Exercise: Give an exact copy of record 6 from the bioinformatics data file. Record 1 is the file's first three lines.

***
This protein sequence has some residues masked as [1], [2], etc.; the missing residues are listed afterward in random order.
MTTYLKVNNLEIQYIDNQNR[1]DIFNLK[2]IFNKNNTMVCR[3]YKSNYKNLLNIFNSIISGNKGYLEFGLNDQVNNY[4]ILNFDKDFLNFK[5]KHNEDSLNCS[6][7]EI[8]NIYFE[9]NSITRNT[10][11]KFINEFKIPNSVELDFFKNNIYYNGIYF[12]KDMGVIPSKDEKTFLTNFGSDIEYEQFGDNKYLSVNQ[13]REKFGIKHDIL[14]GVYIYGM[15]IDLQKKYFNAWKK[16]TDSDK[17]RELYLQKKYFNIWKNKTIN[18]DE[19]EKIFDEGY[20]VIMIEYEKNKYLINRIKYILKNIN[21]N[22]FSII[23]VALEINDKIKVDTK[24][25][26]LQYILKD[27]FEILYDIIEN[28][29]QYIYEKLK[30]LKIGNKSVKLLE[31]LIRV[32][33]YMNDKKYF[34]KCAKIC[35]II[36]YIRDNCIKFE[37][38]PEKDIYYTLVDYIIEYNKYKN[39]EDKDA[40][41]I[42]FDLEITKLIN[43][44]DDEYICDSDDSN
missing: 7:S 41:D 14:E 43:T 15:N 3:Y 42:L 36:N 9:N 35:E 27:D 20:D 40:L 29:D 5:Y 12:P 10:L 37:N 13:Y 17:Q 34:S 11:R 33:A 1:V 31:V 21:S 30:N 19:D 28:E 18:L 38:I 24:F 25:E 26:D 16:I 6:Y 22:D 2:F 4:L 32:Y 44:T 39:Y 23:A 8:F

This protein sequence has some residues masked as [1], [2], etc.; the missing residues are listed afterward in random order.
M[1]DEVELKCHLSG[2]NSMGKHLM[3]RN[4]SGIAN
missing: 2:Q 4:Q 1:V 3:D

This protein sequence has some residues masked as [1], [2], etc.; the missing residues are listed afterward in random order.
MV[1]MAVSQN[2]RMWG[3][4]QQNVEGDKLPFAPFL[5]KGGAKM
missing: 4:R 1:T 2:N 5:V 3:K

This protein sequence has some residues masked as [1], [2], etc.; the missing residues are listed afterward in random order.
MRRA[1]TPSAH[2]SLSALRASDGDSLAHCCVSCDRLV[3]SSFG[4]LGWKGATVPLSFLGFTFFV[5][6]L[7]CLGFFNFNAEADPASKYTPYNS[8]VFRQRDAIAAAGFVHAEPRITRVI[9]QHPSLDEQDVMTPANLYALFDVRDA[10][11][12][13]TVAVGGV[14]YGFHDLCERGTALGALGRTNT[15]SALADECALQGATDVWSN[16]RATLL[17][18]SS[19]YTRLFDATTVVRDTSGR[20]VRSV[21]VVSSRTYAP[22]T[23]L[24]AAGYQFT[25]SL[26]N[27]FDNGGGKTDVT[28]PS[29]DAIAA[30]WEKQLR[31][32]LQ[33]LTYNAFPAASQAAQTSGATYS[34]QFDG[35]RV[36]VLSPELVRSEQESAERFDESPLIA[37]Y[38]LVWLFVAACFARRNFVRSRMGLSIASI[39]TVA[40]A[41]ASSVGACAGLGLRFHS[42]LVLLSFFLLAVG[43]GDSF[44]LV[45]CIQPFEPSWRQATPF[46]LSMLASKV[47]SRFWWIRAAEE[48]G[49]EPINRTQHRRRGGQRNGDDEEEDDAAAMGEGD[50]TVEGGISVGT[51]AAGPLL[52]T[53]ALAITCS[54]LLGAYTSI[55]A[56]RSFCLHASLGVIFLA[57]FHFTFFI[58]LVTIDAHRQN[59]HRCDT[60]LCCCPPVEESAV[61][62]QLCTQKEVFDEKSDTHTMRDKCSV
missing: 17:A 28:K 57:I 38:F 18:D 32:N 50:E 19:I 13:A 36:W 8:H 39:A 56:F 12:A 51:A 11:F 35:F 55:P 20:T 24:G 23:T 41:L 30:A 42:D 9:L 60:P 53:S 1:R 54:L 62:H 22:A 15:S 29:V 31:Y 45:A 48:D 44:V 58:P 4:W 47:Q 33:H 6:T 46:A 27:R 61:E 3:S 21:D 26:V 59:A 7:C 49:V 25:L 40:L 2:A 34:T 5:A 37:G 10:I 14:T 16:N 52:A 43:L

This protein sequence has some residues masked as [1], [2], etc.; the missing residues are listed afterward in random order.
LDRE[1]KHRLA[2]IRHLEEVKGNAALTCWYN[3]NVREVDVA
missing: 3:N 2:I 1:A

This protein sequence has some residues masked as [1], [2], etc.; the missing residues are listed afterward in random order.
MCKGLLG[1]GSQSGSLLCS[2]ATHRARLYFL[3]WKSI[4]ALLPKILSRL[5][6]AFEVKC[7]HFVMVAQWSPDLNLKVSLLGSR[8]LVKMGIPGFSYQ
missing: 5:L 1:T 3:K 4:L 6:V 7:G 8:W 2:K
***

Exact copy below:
This protein sequence has some residues masked as [1], [2], etc.; the missing residues are listed afterward in random order.
MCKGLLG[1]GSQSGSLLCS[2]ATHRARLYFL[3]WKSI[4]ALLPKILSRL[5][6]AFEVKC[7]HFVMVAQWSPDLNLKVSLLGSR[8]LVKMGIPGFSYQ
missing: 5:L 1:T 3:K 4:L 6:V 7:G 8:W 2:K